Ramaphosa's decision to delay acting against Gordhan 'a sensible one', court hears

01 August 2019 - 11:49 By Ernest Mabuza
Public protector Busisiwe Mkhwebane.
Public protector Busisiwe Mkhwebane.
Image: Thapelo Morebudi

President Cyril Ramaphosa's decision not to take action against public enterprises minister Pravin Gordhan, as ordered by public protector Busisiwe Mkhwebane, was a sensible one.

That was one of the arguments presented by Ramaphosa's counsel, Hamilton Maenetje SC, in an application by him against the public protector at the high court in Pretoria on Thursday.

Ramaphosa launched the urgent application to challenge the implementation of remedial action ordered by the public protector.

It relates to a report issued by Mkhwebane in May, which found that Gordhan was not authorised to approve the early retirement, with full benefits, of former revenue service (SARS) official Ivan Pillay in 2010.

Gordhan was finance minister at the time.

After early retirement was granted, SARS reappointed Pillay in the same position on a fixed-term contract.

The remedial action by the public protector required Ramaphosa to take appropriate disciplinary action against Gordhan for violating the constitution.

However, the president is awaiting finalisation of a judicial review brought by Gordhan against the public protector's report before he takes action against Gordhan.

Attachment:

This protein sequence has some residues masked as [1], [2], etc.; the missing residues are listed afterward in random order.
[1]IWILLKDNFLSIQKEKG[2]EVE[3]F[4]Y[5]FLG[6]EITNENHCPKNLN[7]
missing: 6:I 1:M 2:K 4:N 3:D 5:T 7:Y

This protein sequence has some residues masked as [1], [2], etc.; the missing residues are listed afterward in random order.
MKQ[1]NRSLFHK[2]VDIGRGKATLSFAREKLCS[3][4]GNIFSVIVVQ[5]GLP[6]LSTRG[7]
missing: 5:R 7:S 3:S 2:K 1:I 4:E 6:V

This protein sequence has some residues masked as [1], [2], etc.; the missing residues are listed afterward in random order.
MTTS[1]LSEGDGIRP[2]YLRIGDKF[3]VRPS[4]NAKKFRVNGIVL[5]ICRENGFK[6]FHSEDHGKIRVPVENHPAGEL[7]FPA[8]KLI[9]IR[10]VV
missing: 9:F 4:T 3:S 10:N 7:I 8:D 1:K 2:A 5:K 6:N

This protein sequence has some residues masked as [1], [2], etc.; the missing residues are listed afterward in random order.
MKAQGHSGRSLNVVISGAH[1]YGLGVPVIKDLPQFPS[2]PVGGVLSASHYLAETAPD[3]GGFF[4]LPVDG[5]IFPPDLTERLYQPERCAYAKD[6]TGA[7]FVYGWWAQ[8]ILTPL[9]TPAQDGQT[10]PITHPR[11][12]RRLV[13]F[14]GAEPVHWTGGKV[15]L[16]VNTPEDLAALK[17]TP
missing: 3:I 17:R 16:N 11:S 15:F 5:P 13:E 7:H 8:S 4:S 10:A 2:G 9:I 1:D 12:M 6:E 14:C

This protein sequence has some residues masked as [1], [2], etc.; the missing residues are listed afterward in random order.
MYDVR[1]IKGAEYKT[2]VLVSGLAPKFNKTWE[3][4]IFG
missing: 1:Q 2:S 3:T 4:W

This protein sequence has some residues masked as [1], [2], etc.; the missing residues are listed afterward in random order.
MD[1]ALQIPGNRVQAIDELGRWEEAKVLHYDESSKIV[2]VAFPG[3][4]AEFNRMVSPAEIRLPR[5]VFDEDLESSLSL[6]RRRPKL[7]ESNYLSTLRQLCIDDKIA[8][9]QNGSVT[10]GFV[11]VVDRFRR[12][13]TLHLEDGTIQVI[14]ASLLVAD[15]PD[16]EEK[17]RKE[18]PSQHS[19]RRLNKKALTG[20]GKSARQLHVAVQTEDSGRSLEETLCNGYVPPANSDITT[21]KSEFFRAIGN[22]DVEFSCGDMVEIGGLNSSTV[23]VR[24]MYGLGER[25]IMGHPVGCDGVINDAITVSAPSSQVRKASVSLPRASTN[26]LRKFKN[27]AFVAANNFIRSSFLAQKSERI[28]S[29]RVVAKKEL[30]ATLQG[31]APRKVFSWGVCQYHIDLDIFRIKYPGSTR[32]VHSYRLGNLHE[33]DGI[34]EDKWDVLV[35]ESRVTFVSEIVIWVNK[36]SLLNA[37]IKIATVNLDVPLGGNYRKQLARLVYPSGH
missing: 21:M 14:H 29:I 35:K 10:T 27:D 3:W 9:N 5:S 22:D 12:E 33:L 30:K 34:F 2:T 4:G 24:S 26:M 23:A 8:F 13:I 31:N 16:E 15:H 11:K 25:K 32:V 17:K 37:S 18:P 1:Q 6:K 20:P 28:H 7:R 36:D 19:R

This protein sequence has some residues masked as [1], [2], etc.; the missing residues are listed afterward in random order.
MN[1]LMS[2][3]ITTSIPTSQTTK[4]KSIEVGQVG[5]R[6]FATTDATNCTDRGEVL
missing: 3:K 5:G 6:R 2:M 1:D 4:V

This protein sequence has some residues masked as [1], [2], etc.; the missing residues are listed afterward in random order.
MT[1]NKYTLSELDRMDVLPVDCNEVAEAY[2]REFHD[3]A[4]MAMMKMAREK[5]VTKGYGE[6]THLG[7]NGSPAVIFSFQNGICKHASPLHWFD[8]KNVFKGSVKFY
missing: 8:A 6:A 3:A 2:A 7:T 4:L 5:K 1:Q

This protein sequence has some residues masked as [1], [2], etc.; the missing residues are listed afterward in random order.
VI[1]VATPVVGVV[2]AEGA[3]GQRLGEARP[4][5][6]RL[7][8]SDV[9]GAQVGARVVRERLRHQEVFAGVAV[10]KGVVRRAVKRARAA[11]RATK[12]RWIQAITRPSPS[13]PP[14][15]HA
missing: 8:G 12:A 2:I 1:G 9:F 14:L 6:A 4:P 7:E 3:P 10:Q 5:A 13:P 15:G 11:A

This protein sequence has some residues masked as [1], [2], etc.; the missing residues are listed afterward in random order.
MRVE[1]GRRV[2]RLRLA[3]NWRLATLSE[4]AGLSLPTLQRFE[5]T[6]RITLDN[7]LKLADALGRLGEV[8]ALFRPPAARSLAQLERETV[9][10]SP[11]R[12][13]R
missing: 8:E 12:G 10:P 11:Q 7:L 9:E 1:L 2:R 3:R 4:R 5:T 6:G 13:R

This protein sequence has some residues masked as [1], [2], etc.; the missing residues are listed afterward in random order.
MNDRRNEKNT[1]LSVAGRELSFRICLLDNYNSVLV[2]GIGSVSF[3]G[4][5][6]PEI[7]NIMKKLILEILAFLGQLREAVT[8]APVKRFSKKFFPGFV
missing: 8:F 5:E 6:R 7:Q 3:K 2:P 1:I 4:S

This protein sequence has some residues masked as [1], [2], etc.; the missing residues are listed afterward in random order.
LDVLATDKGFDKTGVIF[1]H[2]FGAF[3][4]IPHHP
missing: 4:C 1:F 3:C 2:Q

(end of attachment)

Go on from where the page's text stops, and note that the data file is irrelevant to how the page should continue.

The president wants the court to declare that he has complied with the remedial action.

Maenetje said the president could take various steps to comply with the remedial action, one of which was to await the challenge by Gordhan.

"There is absolute justification for the waiting. This court has already determined that the president's conduct of waiting is a sensible one," Maenetje said.

He was referring to a judgment passed by the Pretoria High Court on Monday, in which Judge Sulet Potterill said the president could not be criticised for awaiting a court's decision on suspension of remedial orders before acting.

"The president is acting in accordance with the law of the land before he implements any remedial action," Potterill said, suspending the implementation of remedial action by the public protector, pending a judicial review of another report.

Maenetje said the decision by the president to wait breached no provisions of the remedial action.

"In fact, it is in line with the jurisprudence of the court that executive functionaries must not frustrate pending litigation involving constitutional rights of others," he said.

The hearing continues.

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